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When referring to social innovation in cities, the one and only concern is the welfare of human beings in the environment where they evolve. This is increasingly important today since 80% of the population live in cities. We are experiencing a constant renewal of urban areas in order to meet the new needs of its inhabitants. We are witnessing political transformations, planning changes, technology improvements and the discovery of changes by city-dwellers and visitors alike.

For true innovation to occur in a city, economic/technical innovation must merge with community innovation, as it is largely the community that will benefit from these changes. A community does not consist only of its representatives, but all those who use it: children, young people, the active population, the inactive population, seniors, people with disabilities, newcomers, immigrants, First Nations members. It is therefore critical to clearly identify everyone’s needs.

Moreover, in keeping with the times, innovation also requires a smart design, whether it be in the use of technological tools for a comfortable urban life, the planning of a city space or the ergonomics of public equipment. The challenge today is also about working with what already exists and making the most of it. For example, the planning of a city space must take into account what has happened there historically, the population groups that already frequent this locale, as well as the existing architecture. Innovation is not a substitute for heritage. Instead, it must go further to find out what must no longer be done and respond to the new needs.

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The builders of the city are not just the people who envision it; they are also the ones who pass through it and who live in it. To make the transformation movement a success, we must join forces. A vibrant example of this is the development of Jardins Gamelin in Montreal last summer. Beyond the notion of creating a city space, this garden was intuitively designed to take everyone’s needs into account. This public square, which had long been occupied by a homeless population, had to reinvent itself by keeping things simple so that everyone could use the space…without uprooting the homeless! A place where people can sing karaoke, relax and do yoga or garden and grow vegetables right downtown to help feed the underprivileged population. Among the highlights: a local user telling a tourist not to wake a homeless person who is sleeping in the sunlight and not disturbing anyone. After all, he’s at home…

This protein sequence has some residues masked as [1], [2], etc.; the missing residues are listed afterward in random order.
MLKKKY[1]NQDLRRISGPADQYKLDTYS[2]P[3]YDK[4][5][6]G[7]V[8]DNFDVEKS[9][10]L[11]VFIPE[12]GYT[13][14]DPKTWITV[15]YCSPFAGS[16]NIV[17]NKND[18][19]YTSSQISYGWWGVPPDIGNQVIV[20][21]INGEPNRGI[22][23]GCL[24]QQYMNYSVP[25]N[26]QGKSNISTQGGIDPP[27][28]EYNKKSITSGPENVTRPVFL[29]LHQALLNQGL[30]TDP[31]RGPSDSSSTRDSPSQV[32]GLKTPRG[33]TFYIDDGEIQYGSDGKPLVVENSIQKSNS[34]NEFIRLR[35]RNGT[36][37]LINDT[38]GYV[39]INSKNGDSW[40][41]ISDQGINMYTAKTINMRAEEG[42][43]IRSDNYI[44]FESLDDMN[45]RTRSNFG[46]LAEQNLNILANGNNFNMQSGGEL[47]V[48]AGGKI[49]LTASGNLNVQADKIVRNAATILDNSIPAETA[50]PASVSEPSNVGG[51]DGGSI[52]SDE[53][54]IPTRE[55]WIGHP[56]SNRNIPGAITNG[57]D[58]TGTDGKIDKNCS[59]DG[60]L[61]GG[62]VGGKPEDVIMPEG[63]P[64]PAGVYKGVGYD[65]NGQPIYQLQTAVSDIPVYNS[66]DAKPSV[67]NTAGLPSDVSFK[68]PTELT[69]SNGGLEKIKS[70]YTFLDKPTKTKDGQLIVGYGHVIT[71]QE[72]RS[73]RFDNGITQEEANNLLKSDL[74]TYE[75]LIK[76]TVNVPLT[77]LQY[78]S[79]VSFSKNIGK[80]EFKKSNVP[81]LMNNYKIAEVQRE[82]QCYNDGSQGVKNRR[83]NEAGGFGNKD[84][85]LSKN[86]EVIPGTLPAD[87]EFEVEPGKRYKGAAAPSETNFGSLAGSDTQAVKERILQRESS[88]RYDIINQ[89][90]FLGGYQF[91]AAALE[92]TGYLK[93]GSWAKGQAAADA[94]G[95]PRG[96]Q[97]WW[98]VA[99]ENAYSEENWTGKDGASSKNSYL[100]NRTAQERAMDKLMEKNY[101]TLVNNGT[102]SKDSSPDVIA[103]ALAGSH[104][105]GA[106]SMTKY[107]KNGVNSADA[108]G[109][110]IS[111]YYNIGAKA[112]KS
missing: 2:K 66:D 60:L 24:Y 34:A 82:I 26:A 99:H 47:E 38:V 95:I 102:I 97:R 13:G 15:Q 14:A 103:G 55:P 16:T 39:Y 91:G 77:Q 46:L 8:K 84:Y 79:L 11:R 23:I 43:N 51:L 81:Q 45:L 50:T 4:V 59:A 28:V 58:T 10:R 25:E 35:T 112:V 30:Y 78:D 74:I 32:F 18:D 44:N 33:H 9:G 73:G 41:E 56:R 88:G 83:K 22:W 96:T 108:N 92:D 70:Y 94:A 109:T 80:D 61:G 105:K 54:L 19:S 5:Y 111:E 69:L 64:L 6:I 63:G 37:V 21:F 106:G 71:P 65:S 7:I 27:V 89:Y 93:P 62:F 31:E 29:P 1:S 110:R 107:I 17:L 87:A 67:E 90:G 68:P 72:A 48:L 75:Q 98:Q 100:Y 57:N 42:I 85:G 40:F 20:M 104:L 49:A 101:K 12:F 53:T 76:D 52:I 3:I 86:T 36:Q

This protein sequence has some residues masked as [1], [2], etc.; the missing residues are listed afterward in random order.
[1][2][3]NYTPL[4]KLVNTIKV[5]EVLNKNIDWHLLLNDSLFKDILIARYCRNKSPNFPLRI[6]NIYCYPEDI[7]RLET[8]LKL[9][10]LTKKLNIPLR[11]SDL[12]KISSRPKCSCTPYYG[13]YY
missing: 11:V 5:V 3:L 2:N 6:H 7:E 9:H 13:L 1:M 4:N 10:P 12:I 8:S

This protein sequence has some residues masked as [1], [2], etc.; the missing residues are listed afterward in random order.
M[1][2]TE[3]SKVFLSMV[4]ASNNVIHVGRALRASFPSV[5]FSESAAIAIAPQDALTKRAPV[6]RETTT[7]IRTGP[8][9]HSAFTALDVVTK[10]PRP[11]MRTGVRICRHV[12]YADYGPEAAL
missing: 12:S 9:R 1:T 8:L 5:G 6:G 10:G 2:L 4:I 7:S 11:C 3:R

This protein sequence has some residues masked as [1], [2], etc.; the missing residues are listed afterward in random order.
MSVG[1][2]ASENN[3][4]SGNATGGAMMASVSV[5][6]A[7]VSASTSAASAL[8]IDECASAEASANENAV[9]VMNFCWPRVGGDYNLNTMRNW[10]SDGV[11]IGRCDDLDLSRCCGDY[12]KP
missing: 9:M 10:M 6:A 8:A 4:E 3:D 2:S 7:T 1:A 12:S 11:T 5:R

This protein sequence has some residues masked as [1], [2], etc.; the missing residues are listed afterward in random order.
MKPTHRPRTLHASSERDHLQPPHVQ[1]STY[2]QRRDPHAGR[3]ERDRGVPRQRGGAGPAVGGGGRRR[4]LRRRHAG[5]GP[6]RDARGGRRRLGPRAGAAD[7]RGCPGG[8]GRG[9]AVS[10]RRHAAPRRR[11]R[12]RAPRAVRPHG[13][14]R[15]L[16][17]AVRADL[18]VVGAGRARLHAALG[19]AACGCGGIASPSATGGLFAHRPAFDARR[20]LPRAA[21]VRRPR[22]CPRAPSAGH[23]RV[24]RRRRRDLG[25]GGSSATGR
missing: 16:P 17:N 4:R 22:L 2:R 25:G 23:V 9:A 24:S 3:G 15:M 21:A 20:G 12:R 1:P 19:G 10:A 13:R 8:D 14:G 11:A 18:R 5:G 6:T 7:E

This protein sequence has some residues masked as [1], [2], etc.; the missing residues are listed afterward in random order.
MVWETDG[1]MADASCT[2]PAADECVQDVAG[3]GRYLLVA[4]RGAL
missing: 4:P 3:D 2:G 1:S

Lastly, social innovation must not come at the expense of the environment. With findings across the globe, such as those established at COP21, we are going to have to innovate while preserving our resources, reducing our carbon footprint and using renewable energy.

Social innovation in a city is an often-misused term. Innovation must be developed with an overall vision: it requires a shift in thinking to change our cities while taking into account the needs, the design and the environment. More and more, the public is making its voice heard. Innovation also means sharing ideas, which often results in beauty and admiration for what has been created.

Musikiosk: Adding new layers to our sonic environments